- Health plans offered by health maintenance organizations (HMOs), health insurance companies, group health plans shouldered by employers, government-backed health plans, and other health care arrangements paid for by companies.
- Healthcare clearinghouses which serve as a go between for health care providers and health plans.
Also Read: What Rights do you have under HIPAA?
The HIPAA also stipulates that covered entities execute written contracts with business associates to ensure that they are safeguarding patient information according to HIPAA standards. Business associates are entities that perform services without patient interaction such as:
- Data aggregation
- Data analysis
- Data transmission
- Processing/administering claims
- Quality assurance
- Patient safety activities
HIPAA also states that covered entities ensure that their subcontractors comply with its rules. Subcontractors are entities that create, maintain, or transmit protected health information.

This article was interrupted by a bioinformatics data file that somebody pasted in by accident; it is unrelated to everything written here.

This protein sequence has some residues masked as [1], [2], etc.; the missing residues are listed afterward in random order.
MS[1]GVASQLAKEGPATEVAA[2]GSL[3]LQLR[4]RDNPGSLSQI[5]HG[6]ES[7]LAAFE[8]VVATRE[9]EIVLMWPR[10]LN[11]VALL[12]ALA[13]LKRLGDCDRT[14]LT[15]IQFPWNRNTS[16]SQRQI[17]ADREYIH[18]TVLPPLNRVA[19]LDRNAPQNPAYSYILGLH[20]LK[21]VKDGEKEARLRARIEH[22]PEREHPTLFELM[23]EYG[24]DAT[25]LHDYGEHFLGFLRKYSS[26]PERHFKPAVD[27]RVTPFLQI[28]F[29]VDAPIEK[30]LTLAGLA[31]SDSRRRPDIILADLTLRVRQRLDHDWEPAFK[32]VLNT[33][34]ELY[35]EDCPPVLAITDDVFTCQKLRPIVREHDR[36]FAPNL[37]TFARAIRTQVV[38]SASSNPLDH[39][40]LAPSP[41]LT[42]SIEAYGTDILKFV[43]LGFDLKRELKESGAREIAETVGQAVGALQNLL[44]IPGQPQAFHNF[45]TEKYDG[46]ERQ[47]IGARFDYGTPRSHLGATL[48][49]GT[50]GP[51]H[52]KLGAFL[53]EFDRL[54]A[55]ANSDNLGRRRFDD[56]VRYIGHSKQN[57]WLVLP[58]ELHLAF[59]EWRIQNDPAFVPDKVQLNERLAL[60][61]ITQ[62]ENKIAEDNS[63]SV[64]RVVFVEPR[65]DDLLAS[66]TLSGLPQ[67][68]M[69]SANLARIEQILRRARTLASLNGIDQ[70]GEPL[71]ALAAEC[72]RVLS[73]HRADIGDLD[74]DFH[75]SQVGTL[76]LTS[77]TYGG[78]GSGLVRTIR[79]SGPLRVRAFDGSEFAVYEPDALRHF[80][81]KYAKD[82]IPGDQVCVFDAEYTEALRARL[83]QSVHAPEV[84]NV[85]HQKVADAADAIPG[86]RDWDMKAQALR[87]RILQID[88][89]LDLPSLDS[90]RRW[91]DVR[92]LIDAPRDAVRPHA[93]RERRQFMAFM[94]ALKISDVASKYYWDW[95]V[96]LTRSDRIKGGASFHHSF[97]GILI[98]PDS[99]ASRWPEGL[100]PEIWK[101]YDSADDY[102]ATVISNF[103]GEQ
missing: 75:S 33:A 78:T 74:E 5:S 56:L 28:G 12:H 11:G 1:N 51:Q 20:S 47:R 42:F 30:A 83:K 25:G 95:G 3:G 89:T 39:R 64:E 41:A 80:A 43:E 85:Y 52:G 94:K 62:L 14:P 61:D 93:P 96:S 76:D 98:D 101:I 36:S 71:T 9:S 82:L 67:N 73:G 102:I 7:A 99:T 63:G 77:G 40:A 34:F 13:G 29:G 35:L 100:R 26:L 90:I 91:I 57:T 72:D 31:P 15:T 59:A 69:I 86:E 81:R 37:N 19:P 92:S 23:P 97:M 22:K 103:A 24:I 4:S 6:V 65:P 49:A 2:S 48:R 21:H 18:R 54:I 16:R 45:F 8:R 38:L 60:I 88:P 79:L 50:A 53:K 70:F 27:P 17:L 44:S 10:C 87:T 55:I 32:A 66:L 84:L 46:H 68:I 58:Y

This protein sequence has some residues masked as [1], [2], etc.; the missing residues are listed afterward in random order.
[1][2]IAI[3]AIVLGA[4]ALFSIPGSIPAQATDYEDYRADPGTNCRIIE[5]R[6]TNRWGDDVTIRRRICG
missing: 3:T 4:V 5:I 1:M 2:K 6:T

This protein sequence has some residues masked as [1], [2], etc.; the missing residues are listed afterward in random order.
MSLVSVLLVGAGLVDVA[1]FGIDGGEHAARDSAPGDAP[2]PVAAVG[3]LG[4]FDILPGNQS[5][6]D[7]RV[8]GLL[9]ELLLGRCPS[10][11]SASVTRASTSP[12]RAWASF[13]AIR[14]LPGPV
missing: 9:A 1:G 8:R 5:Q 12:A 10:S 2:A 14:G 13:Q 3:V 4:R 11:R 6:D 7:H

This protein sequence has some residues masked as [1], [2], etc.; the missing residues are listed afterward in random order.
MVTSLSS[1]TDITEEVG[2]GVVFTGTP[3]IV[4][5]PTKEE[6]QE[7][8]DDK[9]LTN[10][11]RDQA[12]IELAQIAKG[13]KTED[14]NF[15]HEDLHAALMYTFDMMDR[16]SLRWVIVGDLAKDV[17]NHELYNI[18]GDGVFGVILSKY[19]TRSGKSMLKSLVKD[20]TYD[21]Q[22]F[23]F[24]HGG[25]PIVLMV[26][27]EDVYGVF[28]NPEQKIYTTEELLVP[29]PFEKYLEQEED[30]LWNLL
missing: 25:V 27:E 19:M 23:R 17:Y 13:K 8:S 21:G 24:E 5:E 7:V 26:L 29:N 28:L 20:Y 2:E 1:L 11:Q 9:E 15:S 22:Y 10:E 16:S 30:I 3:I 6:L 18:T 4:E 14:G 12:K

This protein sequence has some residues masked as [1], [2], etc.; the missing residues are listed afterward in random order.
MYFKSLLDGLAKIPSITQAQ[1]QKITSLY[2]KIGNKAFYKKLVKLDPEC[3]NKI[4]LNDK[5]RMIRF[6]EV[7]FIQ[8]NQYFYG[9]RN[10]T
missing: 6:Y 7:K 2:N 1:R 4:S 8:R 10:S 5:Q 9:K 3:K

The said legislation, however, stipulates that only covered entities, their business associates, and subcontractors comply with HIPAA. This means that other individuals, institutions, or entities that handle health information are not required to comply with HIPAA. Among these are:
- Insurance companies
- Workers’ compensation insurance firms
- Fitness clubs
- Health and fitness mobile apps
- Alternative medicine practitioners
- Law enforcement agencies
What is HITRUST?